TAIPEI–The slow economy has affected the chances of employment for new college graduates, with 35 percent of them still looking for their first full-time jobs, according to the results of a survey by an online job broker released Monday.
The 1111 Job Bank, in its survey of 2015 college graduates, found that the figure represented an increase of six percentage points from the 29 percent in the same period of last year.
Also, up to 28.7 percent of them have changed their jobs more than once, or 1.6 jobs in average.
The three major reasons for leaving their jobs were dissatisfaction with the salary and fringe benefits, low sense of achievement and lack of opportunity for promotion.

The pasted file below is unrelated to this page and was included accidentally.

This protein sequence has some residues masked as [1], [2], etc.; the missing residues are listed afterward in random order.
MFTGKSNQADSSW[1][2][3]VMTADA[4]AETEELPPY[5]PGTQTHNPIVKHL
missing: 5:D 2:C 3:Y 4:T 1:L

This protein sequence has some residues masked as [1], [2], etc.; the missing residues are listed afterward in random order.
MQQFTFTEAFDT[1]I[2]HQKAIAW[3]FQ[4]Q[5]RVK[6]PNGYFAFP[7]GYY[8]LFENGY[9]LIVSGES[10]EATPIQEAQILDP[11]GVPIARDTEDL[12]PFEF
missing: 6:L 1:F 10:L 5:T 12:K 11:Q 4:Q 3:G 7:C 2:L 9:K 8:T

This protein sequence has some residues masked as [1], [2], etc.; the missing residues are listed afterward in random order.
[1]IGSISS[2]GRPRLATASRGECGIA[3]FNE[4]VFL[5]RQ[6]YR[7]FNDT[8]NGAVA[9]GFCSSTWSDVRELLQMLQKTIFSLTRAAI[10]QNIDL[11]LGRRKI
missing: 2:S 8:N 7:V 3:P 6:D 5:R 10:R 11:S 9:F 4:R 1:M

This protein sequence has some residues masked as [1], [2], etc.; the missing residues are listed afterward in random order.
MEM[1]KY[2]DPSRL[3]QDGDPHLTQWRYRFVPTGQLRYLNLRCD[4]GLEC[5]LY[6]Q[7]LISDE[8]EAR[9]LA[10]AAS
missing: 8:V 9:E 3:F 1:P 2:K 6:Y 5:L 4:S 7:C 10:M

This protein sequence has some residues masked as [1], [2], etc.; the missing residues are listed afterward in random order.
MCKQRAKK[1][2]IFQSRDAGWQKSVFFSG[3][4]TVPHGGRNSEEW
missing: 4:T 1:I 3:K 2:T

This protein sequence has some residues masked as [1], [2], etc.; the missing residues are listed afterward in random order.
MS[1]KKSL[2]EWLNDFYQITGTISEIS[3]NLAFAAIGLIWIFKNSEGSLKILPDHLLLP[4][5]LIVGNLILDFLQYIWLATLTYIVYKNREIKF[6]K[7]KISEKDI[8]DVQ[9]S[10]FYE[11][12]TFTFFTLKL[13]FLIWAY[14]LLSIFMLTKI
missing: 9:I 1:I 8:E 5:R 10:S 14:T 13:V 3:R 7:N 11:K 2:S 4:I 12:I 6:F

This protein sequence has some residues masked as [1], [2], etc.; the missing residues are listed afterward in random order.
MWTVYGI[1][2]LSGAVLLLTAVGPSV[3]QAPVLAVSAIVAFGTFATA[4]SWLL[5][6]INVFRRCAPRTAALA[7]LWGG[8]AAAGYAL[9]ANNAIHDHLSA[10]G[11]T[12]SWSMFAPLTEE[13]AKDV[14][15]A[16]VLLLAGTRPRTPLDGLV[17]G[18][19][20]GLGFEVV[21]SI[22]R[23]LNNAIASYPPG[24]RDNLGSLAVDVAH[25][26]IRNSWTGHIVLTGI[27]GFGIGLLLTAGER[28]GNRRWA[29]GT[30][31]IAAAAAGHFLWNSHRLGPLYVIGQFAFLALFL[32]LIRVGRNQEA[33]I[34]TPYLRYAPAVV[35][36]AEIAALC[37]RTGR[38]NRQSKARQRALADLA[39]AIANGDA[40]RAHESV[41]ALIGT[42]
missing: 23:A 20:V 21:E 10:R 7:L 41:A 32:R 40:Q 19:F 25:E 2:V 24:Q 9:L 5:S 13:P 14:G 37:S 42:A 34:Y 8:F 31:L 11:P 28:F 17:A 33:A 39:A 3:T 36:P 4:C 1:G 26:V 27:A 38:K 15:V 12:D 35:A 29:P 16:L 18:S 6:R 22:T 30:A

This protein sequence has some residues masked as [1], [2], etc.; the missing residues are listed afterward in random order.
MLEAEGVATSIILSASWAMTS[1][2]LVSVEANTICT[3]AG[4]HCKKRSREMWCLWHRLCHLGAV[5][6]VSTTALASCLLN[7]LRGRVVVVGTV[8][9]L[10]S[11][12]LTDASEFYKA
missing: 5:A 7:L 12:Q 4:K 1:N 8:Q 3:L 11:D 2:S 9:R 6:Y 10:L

The survey also found that among new graduates who have found jobs, over 24 percent landed their jobs before graduating, and the remaining 76 percent landed jobs after spending an average of 48 days searching.
The graduates sent out 27 resumes and were interviewed five times on average before landing their first full-time jobs, and received monthly payment of NT$27,324 (US$837) on average, a new high in three years, the survey also found.
The figure represented an increase of NT$1,180, or 4.5 percent, from the NT$26,144 last year, the survey shows.
But compared with a survey conducted in March, in which new graduates said they expected a salary of NT$30,872, there was a gap of nearly 19 percent, or NT$3,548.
Daniel Lee, vice president of the 1111 Job Bank, said that the gap between expectations and reality was the second- largest since it began the survey in 2008.
He said that because of miscalculations among new job- seekers, some of them could not enter the job market smoothly.
The survey was conducted Nov. 13-26, collecting 1,288 effective samples, with a margin of error of plus and minus 2.73 percentage points.